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Where will you be when they need you?

That is the question I have been asking since I began my online work back in 93. I was known as Namguardianangel.

It seems like a lifetime ago, especially now that all the results seem so bad. 

There used to be good results because people with good intentions back it up with diligent work on research to know exactly how to help them. Now it is whatever will obtain the most popularity, even if that means they have to lie to gain it.

The lie is "suicide awareness" actually means something other than spreading misery instead of healing.

After all these years I am still asking "where are  you when they need you" because from what I have seen, most are just taking whatever they can get while veterans are still suffering.

Monday, July 15, 2019

Bravo Company battles to save their brothers after war

Military Unit, Ravaged by War, Regroups Back Home to Survive the Peace


The Wall Street Journal
By Ben Kesling
July 14, 2019
“Derek, Grant, Timmy—all those guys died at their own hands,” said Sgt. 1st Class Robert Musil, listing close friends from Bravo Company and other units he served in who had killed themselves. “All those men were warriors. If they can do it, what’s stopping me?”
Veterans at the reunion talk about their experiences since returning from deployment to Afghanistan. PHOTO: TRAVIS DOVE FOR THE WALL STREET JOURNAL
Suicides drive Bravo Company veterans to test whether reuniting will help overcome lingering effects of battle

Nearly a year ago, the combat-hardened paratroopers of Bravo Company realized things were getting too dangerous. They weren’t working as a team. Too many men were dying. Nobody seemed to know how to stop the bloodletting.

And that was a decade after they got home from war.

During an 11-month tour of Afghanistan’s notorious Arghandab Valley, three soldiers from Bravo Company, 2nd Battalion, 508th Parachute Infantry Regiment were killed in action and a dozen more lost at least one leg or arm. In the 10 years since they returned to the U.S., two B Company soldiers—isolated from their buddies, struggling with their demons—have killed themselves, more than a dozen have tried and others admit they have considered it.
“I didn’t think I deserved to get help,” Jason Horton confessed to the group over a microphone in a conference room. It’s hard to find help in a system as large as the VA, he said. He found it helpful to talk one-on-one with someone who experienced the same trauma he did. “It’s a big sea, and it’s hard to swim in that sea,” he said.
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You learned how to fight...now learn how to live! #BreakTheSilence and #TakeBackYourLife

Maryland Air National Guard soldier stopped attack

Off-duty Air National Guard member kills armed man at Maryland restaurant

By: The Associated Press
July 12, 2019

MILLFORD MILL, Md. — Authorities in Baltimore County say an off-duty member of the Maryland Air National Guard shot and killed an armed man while reportedly breaking up a fight outside a restaurant.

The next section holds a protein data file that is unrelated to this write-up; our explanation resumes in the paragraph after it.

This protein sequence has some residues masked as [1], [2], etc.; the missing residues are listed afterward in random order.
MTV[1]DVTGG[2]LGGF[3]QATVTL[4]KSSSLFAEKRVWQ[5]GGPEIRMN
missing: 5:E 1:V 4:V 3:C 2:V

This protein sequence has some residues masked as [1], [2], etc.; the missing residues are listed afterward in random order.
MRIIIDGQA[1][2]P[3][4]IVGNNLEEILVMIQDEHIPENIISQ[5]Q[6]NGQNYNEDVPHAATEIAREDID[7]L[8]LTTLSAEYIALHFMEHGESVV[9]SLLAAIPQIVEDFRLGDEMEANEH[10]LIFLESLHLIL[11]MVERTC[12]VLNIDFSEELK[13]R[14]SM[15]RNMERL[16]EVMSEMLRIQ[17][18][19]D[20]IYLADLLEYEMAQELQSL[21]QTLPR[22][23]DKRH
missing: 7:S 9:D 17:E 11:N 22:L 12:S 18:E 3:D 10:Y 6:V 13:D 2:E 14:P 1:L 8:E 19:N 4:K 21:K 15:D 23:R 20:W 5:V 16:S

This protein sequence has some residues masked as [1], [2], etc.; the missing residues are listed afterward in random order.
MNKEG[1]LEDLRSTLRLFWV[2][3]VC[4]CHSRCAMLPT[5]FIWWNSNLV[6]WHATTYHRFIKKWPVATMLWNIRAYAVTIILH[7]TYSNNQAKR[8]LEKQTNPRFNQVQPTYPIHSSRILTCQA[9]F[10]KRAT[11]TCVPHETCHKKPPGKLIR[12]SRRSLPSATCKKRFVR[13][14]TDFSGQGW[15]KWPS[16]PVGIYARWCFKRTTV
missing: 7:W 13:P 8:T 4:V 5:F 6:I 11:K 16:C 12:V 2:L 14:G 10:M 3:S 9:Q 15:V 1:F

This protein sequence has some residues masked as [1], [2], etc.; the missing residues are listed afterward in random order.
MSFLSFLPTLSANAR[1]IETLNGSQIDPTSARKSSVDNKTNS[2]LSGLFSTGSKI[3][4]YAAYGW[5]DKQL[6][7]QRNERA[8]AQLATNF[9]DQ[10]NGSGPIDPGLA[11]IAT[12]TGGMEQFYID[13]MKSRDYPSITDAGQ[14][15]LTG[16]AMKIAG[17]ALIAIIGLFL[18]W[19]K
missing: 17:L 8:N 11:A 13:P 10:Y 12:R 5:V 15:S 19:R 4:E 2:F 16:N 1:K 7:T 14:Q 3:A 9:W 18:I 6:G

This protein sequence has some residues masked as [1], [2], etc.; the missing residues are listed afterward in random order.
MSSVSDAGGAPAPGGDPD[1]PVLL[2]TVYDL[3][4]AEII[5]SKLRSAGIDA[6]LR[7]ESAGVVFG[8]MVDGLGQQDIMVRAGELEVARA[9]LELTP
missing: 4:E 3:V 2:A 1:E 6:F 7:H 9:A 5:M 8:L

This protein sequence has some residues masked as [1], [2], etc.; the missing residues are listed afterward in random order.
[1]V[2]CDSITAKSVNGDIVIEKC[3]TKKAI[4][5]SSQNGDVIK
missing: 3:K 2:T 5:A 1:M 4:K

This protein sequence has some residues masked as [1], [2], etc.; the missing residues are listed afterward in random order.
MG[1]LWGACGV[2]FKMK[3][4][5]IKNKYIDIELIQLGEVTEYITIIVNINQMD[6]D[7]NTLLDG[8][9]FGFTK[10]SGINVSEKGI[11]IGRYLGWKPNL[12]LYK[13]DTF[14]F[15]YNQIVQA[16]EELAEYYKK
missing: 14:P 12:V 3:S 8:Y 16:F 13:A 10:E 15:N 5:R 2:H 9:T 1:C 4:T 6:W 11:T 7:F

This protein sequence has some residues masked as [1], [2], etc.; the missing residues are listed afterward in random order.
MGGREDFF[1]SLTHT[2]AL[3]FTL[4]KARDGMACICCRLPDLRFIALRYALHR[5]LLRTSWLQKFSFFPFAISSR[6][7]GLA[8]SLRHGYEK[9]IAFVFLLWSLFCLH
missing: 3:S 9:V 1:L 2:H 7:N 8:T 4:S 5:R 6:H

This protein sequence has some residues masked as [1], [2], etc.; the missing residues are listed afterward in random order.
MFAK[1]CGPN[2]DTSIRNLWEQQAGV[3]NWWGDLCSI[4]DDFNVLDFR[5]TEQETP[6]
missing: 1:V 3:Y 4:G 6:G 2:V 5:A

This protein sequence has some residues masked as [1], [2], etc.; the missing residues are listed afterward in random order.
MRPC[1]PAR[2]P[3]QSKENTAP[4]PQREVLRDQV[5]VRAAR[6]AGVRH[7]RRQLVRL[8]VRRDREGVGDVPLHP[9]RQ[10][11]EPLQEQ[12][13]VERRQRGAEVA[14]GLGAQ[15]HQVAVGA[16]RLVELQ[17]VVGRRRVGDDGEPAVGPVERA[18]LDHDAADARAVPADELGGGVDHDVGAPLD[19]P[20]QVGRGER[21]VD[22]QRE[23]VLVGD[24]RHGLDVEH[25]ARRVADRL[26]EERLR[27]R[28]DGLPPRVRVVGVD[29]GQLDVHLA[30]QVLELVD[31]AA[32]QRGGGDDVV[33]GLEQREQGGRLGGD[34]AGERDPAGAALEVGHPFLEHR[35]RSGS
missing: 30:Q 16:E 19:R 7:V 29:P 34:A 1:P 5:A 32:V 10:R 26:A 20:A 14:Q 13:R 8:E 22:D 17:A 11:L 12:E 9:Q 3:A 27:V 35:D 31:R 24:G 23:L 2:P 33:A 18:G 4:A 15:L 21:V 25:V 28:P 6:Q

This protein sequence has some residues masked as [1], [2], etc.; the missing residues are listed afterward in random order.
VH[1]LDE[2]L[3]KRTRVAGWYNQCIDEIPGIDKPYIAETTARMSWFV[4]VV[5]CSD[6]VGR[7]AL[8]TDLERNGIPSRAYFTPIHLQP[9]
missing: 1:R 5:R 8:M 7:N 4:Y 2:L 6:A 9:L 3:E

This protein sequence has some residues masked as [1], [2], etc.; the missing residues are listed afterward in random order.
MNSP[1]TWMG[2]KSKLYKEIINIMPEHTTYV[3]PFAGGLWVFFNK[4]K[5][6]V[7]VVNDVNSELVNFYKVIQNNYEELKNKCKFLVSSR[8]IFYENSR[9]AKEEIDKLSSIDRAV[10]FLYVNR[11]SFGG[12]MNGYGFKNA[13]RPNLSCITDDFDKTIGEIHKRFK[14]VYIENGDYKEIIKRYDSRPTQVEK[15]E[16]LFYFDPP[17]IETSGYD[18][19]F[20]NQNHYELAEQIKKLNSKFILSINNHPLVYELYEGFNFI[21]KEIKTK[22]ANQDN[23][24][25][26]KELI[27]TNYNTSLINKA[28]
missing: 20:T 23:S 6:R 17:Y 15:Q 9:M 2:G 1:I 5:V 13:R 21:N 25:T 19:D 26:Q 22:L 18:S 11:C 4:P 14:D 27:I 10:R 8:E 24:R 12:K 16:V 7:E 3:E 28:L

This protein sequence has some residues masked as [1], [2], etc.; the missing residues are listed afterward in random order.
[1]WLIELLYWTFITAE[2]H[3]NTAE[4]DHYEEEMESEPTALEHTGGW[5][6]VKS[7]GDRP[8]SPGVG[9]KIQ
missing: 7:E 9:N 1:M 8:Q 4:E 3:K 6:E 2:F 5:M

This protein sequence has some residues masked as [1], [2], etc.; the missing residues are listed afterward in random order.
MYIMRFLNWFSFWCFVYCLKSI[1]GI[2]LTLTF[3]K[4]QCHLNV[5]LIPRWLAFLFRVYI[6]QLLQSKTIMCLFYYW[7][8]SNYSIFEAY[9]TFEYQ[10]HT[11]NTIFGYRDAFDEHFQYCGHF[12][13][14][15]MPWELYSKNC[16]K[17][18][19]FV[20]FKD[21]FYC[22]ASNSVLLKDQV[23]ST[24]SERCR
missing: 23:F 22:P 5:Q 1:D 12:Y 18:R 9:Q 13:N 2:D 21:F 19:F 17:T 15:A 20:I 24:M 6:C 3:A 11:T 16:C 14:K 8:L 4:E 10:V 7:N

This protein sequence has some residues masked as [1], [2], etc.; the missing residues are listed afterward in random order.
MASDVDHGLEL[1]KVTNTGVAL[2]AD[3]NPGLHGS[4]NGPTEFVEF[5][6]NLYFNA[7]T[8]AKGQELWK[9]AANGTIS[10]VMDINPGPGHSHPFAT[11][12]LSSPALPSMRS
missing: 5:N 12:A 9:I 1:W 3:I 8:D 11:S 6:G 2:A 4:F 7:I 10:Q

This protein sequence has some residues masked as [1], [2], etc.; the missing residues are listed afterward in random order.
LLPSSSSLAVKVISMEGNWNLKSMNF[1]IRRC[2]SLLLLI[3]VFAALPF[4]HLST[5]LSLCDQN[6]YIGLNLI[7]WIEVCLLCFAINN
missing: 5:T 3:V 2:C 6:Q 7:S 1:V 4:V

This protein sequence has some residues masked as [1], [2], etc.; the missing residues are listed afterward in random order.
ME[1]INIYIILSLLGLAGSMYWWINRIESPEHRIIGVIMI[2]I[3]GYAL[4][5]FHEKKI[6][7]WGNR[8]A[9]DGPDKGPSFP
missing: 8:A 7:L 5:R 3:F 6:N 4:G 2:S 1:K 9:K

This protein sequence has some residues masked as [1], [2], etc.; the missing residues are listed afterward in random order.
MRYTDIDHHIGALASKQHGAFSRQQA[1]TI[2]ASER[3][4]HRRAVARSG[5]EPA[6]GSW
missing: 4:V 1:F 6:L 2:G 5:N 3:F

Baltimore County Police say the shooting happened early Friday after the airman saw people arguing outside the restaurant in Windsor Mill.

Authorities initially identified the airman as an off-duty officer. They say he has a gun permit.
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Many federal agencies can't tally fatalities outside of work hours

Agencies Boost Efforts to Stop Wildland Firefighter Suicides


By ASSOCIATED PRESS
July 15, 2019


Reasons for the rise are unclear, though some cite longer and tougher wildfire seasons and an increase in the number of wildland firefighters who previously served in the military and were already dealing with post-traumatic stress.
CREDIT USDA.GOV
Federal wildland firefighting authorities are increasing mental health resources following an apparent increase in firefighter suicides in recent years.

Officials at the National Interagency Fire Center in Boise say it's difficult to track the number of suicides because many federal agencies can't tally fatalities outside of work hours and some families don't want the cause released. But officials say there appears to be a jump in known suicides, so efforts are being boosted to get wildland firefighters help.

Experts say the high-intensity camaraderie of the wildfire season can be followed by months of isolation in the offseason and sometimes money concerns without a steady paycheck.
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If you are reading this, there is a reason you are here.

The fact that over 7 million Americans have PTSD, and most from just one event, needs to sink into your brain.

Why? Because you are still just another human, susceptible to the same kind of events the rest of the population goes through. For us, it can be just one event.

That said, you decided to put your own life on the line to save as many other people as possible. For you, it is the one event too many. 

If you do not look down on the people you are risking your life for...THEN WHAT THE HELL IS WRONG WITH THE WAY YOU THINK ABOUT YOURSELF?

#BreakTheSilence and #TakeBackYourLife